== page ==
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ICRC activities in Guantanamo - interviews

26-08-2003 Interview

Béatrice Mégevand-Roggo is the ICRC Delegate General for Europe and the Americas. Daniel Cavoli was the former leader of ICRC visiting team in Guantanamo. They both speak of ICRC activities on behalf of internees in Guantanamo Bay.

   

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    Béatrice Mégevand-Roggo  

 

 1.What are the ICRC's main concerns regarding the internees in Guantanamo Bay ?  
 
Well, as you know there is a great deal ICRC can say about the conditions of detention and the treatment of detainees in any detention place in the world actually. It is not limited to Guantanamo. Now there are a number of things that we have said publicly and of course they are the things we are saying in bilateral and confidential dialogue with the American authorities as well. The main concern for the ICRC is the fact that our people have been detained in Guantanamo now for 18 months or even a bit more, and there is apparently no end to th is detention and it means, for the time being, that the detention system in Guantanamo is an open-ended one, in which the detainees do not know at all what is going to happen to them, how long they are going to be held there and what will be the outcome of this. Will they have a process? Will they be released? Will they be repatriated? And this is something that takes a toll, a heavy toll, on their psychological conditions of course.
 
 2.What are the significant changes the ICRC has asked for in Guantanamo Bay?  
 
We would like the United States authorities to introduce significant changes in the conditions of detention in Guantanamo. We realize of course this is not for public consumption but they know very well what the requests on the ICRC are, and especially we would like the whole judicial procedure to be sped up, and for each and every detainee to be allowed to have a due legal process, which is not the case for the time being.
 
 

 
 
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    Daniel Cavoli  

 

 1.Could you describe a typical working day for the ICRC in the camp?  
 
Well, it starts like everywhere, I mean early in the morning, like 8 o'clock and we all meet: delegates of the ICRC all meet in a very tiny place which is an ICRC trailer. We are located just outside the Delta Camp, which is the name of the detention camp in Guantanamo. So we all meet and we dispatch the lists of people we want to see and then of course off we go inside the camp. Before that we just share some information with the liaison officers of the United States Army because we need the collaboration of them with the escorts. So when we enter the main gate, which is roughly around 9 o'clock in the morning, we meet our escorts who accompany us to the blocks or the different places we have to go to within the camp. But then after we carry out interviews without witness, or say it is private talks, meaning a bilateral discussion only with the prisoner and the ICRC delegates or the ICRC interpreter in all the languages working in the camp, meaning English, French, Spanish, Italian, Pashtou, Urdu and Persian and even Russian and Arabic of course, because we have lots of Arabs there. These private talks last between half an hour up to two hours, but at the same time we do not only do the private talks but we walk around the blocks where we just chit-chat with the prisoners at all times on different issues, but nothing confidential because I mean what a prisoner might share with us in the block can be overheard by someone else including a coup detainee and not only the detaining authority. But the most important thing we do in the blocks is of course distribute and record messages and the pictures attached and a third possibility to write response messages to the internees.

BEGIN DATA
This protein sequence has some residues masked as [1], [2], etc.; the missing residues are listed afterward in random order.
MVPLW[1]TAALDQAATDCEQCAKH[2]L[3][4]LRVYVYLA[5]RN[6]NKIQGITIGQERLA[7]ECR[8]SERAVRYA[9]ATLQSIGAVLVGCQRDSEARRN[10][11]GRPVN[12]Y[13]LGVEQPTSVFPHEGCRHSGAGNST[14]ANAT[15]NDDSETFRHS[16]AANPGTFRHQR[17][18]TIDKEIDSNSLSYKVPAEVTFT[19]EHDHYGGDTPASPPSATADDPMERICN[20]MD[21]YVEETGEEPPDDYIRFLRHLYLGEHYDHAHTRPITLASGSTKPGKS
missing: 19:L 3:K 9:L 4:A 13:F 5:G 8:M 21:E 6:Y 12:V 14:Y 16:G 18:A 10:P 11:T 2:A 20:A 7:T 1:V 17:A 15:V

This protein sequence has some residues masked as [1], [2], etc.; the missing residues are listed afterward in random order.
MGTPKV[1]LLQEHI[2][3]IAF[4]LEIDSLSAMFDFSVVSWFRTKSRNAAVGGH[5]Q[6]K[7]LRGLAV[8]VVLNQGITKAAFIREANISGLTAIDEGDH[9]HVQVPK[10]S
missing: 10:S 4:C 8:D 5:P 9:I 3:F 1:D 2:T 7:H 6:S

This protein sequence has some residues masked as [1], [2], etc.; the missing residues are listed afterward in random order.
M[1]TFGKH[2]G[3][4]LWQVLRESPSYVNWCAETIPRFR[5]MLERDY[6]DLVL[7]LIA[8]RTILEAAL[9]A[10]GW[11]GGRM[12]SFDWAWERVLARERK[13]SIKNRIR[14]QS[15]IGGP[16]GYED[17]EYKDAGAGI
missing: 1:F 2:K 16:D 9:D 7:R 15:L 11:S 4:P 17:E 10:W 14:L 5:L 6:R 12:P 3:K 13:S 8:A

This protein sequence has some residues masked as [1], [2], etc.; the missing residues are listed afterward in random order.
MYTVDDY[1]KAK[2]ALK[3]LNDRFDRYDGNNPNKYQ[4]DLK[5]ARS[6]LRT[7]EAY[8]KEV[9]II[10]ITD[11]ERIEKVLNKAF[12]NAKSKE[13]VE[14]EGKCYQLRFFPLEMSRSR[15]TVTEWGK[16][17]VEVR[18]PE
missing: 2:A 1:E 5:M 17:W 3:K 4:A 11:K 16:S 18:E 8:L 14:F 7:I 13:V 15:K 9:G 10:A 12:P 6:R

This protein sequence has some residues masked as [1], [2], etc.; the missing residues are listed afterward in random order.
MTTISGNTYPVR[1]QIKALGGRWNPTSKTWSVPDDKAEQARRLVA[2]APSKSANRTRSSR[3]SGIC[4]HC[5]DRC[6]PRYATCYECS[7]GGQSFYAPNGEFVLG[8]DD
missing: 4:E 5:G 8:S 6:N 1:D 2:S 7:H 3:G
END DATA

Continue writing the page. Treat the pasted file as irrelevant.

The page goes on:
2.What are the importance of private talks between ICRC delegates and the internees?
 
 
There is an additional thing that is extremely important for the prisoners probably with us when we have the private talks. It is to let the prisoner complete freedom in to being himself as much as he can and he wants to be. That can range from sheer emotions. Somebody can just crack up and cry or just get mad at the ICRC because his own situation is that he doesn't know where he stands. he doesn't know anything about the future. He doesn't know anything about his legal status. He is not very aware about his family. He receives Red Cross messages or US mail not in a timely manner, whatever the reason be and of course the ICRC has very little impact on changing things but the rule we have is to listen to the person and be the punching ball and just to be there to listen and try to comfort the person and that is probably the added value as well for the prisoner because of course, I mean with us they can do whatever they want and nothing may happen to a prisoner afterwards as well.

3.What is the significance of Red Cross Messages for the internees?
 
 
On my last day in Guantanamo there was something that touched me personally, extremely much, because I know how generous people can be to each other. There was a block with many male prisoners and only two of them got Red Cross messages and pictures and it is always very difficult when you come and distribute messages and then you know that not everyone is going to receive one. But the two who received them were extremely happy and emotional because they received not only a message but pictures as well. Well, the rest of the block became extremely happy. They shouted very nice words and I was happy actually this time in this block about the joy they had to see the two detainees who had received family news, and yet they themselves had not received anything at all for quite a while. But the generosity and the ha ppiness to see that somebody received something oversaw their grief or their own sorrow not to receive anything.